Stephen Collins of <EM>7th Heaven</EM> Stephen Collins of 7th Heaven

After 10 years as the WB's unsung savior, 7th Heaven is being sent to, well, programming heaven. The network declared the show "too expensive" to keep running and announced that this season would be the family drama's last though there is some talk of a spin-off. In a two-part interview, TVGuide.com spoke with Stephen Collins, who since Heaven's debut has played Rev. Eric Camden, the paterfamilias of seven kids which some might call hell, but maybe that's just us about the show's value, its abrupt cancellation and more.

TVGuide.com: When did you find out that Heaven was canceled?
Stephen Collins:
[Series creator] Brenda [Hampton] called me Wednesday [Nov. 9]. No one was expecting a decision at this time, so it took us all by surprise. I would have thought they would have waited until after [November] sweeps. Our schedule this year has been so erratic and so affected by baseball and football. The way weekly ratings are published, they don't show that we're up against Monday Night Football, but in fact we are up against it in half the country and always have been. So that skews everything. Where we normally had been beating Arrested Development which for us was a big deal, to beat a Fox show nationally we were now on against these baseball [playoff] games. As we looked forward to a normal month with normal competition, I figured by the beginning of December we might hear about next year.

TVGuide.com: Were you optimistic or pessimistic about returning?
Collins:
I'm not sure either is the right term because part of me is ready to move on. It's been such a wonderful run, but you find yourself in the position of [asking yourself if] you want a show to grind on until the bitter end when it's clear to everyone in the world that it should be canceled. Or do you want to go out when it's still got some momentum and a healthy audience, and leave them begging for more? I did think there was a good chance that the show would be picked up for next year. I kept hearing from various people who were expert ratings analysts that there was no way on earth it would be canceled this year because it's still among the highest-rated shows on the network. And if what the New York Times reported was correct, we were averaging 5.1 million viewers this year versus 5.3 last year [even though that was] disproportionately affected by the blackout of certain Southern cities that hadn't recovered from the hurricane. I'm going by what various people told me: that Monday night is still one of WB's strongest nights. "They've got problems on other nights, and you're not one of them." So I was figuring that we'd have that choice to make later on.

TVGuide.com: Would you have come back for an 11th year?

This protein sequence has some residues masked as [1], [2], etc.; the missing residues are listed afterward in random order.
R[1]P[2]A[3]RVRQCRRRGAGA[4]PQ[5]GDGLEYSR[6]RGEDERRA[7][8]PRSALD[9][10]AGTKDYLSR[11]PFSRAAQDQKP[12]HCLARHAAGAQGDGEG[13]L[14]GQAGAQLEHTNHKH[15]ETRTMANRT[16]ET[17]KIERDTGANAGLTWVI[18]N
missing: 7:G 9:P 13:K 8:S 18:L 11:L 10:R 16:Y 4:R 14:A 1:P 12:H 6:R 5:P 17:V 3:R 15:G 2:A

Collins:
I think all of us who were on this year were prepared to come back next year. [But] the network has its own way of slicing and dicing and spinning and analyzing their needs, which are very different than ours. People have said that the show is very expensive. It's true that shows get more expensive, but it doesn't seem like a process was gone through, where it was said, "Let's sit down and figure out if we can make this fly or not." It's mysterious.

TVGuide.com: No one came to you with any proposals?
Collins:
No. Nobody came to me and said, "We're going to have to knock costs down. Can you play a part in that?" This is a show that has come in under budget every single year of its run. I would have expected that they would say, 'Alright, here's what we want to make it for. Give us a week or two to talk to all the interested parties to see if we could make this work." From my understanding, very little of that went on. They just moved ahead very quickly with the decision. And you know what, maybe it's better that way.

TVGuide.com: How so?
Collins:
The fact is, I find myself sort of exhilarated to be waking up and saying, "Oh, I wonder what will be happening next?" And it's so hard to complain about a 10-year run, which is so much more than any of us could have expected. I'm so grateful for it, yet I have a lot of mixed feelings. There should be a support group for actors after long-running series! It's funny, I've run into two recently the day we got the news, [I bumped into] George Wendt, who's an old buddy of mine. I said, "We just heard we're not coming back next year," and he raised an eyebrow and said, "Oh my god," as if to indicate it's a big deal. Cheers went on for 11 years. Julia Duffy guest-starred on 7th Heaven [recently] and I asked her for her advice "How do you deal?" She said Newhart was seven years and the most wonderful seven years. Her advice was to find a point-person for reunions and have reunions. The work is one thing, but it's the people with whom you go to work, the actors and the crew, who are really what the experience is about. That becomes your community. We're all in it together. God, I'm going to miss that. I'm sure there will be a real withdrawal period.

In next Monday's Insider: In Part 2 of our Q&A, Stephen Collins previews 7th Heaven's final days, updates us on the spin-off talk and discusses his Rick Nelson worship.